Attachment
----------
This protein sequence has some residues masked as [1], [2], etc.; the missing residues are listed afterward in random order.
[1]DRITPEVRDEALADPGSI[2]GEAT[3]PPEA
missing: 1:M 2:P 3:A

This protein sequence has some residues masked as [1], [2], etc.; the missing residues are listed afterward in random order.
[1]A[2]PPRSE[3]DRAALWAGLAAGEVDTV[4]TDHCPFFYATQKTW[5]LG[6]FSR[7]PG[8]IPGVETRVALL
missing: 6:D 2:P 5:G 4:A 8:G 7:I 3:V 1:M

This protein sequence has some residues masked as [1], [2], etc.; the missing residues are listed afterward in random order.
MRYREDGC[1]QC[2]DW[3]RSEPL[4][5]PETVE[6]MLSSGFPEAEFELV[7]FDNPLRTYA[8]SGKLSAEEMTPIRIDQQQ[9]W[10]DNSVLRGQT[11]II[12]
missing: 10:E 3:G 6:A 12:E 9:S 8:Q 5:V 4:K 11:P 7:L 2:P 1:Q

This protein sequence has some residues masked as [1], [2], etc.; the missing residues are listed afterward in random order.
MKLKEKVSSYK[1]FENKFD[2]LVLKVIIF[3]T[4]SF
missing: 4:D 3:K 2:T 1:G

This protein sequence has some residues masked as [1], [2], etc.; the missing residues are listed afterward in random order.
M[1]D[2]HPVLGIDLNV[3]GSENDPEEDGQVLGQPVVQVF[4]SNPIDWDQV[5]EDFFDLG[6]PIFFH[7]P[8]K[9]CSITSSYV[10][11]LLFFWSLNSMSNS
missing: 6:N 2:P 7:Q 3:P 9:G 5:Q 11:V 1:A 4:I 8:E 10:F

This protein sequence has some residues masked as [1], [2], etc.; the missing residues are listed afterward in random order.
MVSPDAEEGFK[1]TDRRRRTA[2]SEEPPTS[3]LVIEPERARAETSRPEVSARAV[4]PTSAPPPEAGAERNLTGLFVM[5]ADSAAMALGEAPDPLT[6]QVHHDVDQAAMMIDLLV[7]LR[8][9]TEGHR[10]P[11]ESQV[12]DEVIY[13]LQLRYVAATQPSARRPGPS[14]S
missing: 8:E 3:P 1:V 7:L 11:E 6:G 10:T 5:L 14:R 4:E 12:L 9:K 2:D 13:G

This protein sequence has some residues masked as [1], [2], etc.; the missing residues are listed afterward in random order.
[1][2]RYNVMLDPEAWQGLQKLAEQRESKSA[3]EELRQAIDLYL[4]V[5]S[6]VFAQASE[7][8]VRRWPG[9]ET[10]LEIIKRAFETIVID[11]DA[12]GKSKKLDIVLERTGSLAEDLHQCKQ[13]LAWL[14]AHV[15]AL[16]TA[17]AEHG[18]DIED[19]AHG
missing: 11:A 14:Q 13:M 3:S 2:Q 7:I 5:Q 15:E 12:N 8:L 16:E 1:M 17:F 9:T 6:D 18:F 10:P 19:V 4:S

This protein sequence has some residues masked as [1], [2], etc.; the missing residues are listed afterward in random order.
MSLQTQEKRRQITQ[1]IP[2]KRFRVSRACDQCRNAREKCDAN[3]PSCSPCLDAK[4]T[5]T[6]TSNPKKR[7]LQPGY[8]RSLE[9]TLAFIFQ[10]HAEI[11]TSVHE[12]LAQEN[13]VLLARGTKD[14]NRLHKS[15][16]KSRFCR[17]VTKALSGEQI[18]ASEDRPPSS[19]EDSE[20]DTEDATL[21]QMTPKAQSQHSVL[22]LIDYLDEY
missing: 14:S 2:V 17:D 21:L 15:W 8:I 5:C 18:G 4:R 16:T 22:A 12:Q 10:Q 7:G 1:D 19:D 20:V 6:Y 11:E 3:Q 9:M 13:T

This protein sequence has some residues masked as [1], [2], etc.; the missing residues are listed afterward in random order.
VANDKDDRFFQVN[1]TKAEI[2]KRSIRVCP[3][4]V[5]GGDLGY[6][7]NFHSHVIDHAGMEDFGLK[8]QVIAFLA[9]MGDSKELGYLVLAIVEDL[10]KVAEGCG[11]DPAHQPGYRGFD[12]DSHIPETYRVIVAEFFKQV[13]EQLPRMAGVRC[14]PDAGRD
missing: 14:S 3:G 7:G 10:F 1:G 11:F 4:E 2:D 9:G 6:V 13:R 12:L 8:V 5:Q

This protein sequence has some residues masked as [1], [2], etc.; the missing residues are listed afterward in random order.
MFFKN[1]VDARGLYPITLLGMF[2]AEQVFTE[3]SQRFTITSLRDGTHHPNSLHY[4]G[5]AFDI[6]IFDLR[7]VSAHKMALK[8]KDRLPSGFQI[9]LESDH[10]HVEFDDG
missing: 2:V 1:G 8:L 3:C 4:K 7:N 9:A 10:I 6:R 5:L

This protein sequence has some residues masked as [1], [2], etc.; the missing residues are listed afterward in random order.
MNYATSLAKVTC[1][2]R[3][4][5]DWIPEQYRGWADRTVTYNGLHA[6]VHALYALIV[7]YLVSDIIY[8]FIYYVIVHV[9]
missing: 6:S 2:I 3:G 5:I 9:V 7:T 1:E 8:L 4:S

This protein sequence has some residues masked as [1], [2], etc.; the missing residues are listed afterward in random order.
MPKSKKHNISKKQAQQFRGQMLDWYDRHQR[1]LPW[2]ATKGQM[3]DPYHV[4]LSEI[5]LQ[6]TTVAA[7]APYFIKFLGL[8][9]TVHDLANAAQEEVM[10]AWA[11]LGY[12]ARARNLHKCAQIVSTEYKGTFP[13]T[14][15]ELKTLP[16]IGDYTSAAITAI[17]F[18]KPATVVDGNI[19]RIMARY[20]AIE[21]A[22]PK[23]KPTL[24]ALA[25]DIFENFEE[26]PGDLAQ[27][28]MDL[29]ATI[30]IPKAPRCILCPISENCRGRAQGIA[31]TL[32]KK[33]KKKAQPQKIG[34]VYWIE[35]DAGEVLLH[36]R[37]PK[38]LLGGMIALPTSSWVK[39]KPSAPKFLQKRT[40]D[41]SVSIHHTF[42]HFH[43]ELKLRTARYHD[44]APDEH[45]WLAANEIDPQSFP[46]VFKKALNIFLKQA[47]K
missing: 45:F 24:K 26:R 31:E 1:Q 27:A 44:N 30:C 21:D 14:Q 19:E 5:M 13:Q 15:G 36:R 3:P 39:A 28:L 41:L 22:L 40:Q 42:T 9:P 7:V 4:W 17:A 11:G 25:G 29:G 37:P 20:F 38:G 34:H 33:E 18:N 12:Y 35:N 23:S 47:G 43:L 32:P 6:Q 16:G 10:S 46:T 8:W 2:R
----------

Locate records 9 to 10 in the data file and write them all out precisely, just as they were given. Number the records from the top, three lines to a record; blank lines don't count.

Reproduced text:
This protein sequence has some residues masked as [1], [2], etc.; the missing residues are listed afterward in random order.
VANDKDDRFFQVN[1]TKAEI[2]KRSIRVCP[3][4]V[5]GGDLGY[6][7]NFHSHVIDHAGMEDFGLK[8]QVIAFLA[9]MGDSKELGYLVLAIVEDL[10]KVAEGCG[11]DPAHQPGYRGFD[12]DSHIPETYRVIVAEFFKQV[13]EQLPRMAGVRC[14]PDAGRD
missing: 14:S 3:G 7:G 10:F 1:G 11:F 4:E 2:D 9:G 6:V 13:R 12:L 8:V 5:Q

This protein sequence has some residues masked as [1], [2], etc.; the missing residues are listed afterward in random order.
MFFKN[1]VDARGLYPITLLGMF[2]AEQVFTE[3]SQRFTITSLRDGTHHPNSLHY[4]G[5]AFDI[6]IFDLR[7]VSAHKMALK[8]KDRLPSGFQI[9]LESDH[10]HVEFDDG
missing: 2:V 1:G 8:L 3:C 4:K 7:N 9:A 10:I 6:R 5:L